| For Clifford Lucero, a fourth-generation Pagosa Springs native, it was never a question of “why Pagosa Springs?” It was a question of “why not Pagosa Springs?”
“I decided to stay in the community. It was a good community for me and it was a great community to raise kids,” says Lucero, who left briefly to attend Fort Lewis College for a year before marrying and moving back to Pagosa to provide for his family. After working with his successful businesses, Lucero now serves as the chair of the Archuleta County Board of County Commissioners.
“I personally feel the school district is very good. There are various youth organizations that kids can participate in, you have a variety of churches that people can go to, and the beauty of the town and county — people move here just for that,” Lucero says.
Lucero humbly touts Pagosa as a family-friendly community, but it has him to thank for being one individual who has worked to help it become that community. Lucero has been a dedicated volunteer for over 25 years, serving as a coach, sitting on boards of organizations and government entities throughout the county, and was instrumental in the fruition of the South Pagosa Park and the Youth Athletic Football League.
“I think what makes Pagosa great are the people and their ability to help each other out. People care here. This is a caring community,” says Lucero. “I think, in general, the people in this town and county are nicer than any people I’ve ever met anywhere else.”
Pagosa is certainly the face of the county when it comes to communities, sitting as the largest and as the county seat, but, as a native like Lucero would know, Pagosa Country and Archuleta County have a lot to offer, much in the way of natural beauty, as was apparent when the topic of the area’s communities was reached.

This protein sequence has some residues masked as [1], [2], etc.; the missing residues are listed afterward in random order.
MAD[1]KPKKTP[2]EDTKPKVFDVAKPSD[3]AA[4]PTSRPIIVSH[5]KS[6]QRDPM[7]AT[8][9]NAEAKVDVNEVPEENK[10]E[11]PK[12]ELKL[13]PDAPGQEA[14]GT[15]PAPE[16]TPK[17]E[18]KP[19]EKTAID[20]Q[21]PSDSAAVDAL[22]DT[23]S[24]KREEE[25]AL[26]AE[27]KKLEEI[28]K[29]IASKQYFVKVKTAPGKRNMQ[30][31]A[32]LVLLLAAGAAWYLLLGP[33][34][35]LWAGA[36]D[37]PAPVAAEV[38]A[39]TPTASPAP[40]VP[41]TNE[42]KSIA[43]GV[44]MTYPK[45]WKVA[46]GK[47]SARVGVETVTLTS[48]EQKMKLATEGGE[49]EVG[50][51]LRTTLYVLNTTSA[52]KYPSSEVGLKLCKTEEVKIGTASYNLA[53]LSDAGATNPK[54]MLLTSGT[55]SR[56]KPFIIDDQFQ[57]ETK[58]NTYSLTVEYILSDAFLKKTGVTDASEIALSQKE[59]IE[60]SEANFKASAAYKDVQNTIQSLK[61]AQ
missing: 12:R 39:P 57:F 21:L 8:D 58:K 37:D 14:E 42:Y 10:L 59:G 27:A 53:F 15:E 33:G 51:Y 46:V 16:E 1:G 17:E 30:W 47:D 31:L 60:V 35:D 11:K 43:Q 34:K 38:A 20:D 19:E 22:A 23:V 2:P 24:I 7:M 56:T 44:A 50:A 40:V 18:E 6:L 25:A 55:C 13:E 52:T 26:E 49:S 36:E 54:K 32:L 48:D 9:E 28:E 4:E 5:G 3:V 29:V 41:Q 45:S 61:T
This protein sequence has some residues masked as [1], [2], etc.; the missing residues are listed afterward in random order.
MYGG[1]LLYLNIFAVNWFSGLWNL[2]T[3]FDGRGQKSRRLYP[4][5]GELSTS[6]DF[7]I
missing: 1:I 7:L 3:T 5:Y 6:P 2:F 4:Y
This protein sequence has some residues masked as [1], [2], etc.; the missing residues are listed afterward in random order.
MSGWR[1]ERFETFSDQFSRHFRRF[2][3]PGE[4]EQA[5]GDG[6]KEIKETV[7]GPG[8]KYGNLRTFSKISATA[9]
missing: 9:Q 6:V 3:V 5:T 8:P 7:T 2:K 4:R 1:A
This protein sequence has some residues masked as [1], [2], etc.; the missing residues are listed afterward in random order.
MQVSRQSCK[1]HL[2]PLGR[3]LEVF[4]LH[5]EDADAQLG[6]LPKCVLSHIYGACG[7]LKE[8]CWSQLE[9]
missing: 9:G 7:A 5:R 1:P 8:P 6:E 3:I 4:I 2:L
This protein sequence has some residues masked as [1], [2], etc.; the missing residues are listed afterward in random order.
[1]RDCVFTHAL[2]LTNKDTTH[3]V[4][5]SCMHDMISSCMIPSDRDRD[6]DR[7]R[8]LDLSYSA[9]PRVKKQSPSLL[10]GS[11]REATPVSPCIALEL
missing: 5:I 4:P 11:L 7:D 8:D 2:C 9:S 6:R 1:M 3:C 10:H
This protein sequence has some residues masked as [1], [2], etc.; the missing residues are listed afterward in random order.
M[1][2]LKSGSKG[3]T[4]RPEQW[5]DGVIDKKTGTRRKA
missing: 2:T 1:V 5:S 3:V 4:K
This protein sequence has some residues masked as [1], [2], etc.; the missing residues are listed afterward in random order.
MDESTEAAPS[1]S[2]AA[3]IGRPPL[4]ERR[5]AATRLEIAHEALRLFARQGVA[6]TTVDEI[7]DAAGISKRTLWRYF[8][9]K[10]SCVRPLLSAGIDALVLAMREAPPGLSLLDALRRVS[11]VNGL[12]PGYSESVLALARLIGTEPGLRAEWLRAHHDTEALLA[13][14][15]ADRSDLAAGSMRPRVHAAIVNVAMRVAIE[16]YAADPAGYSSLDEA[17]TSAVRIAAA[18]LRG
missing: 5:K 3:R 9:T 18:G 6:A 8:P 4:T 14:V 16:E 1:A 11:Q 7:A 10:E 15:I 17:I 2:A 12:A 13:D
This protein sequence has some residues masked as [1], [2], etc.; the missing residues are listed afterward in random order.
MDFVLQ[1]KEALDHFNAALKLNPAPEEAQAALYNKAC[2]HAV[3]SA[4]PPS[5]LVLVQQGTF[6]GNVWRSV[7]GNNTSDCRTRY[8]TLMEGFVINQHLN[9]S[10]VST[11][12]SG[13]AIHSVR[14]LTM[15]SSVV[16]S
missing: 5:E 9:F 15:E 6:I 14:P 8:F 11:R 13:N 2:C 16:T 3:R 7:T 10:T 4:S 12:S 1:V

“We have smaller communities, like we have Arboles, which is a unique place in itself. Arboles is actually a sleeping giant because of the lake and the beauty down there,” Lucero says. “People are fortunate to be able to live down there. It’s mostly a ranching community, but it’s beautiful. We’re fortunate to have that location near us.”
“And the Chromo area — just the scenic beauty of Chromo is amazing. I drive out there in the fall just to look at the colors. It’s a great little piece of this county.”
“And Fourmile. The wildlife up on Fourmile. You can take a drive up there any time of the year and see a grouse, you can see an elk, birds, deer. It’s beautiful up there,” Lucero says. “Same thing with Mill Creek. It’s the exact same thing. The colors, the wildlife and there’s not a lot of people up there, either. When you go up there, you can just take a drive and go for miles and not see anyone. It’s unique in the sense that it’s pristine, it’s private, it’s beautiful.”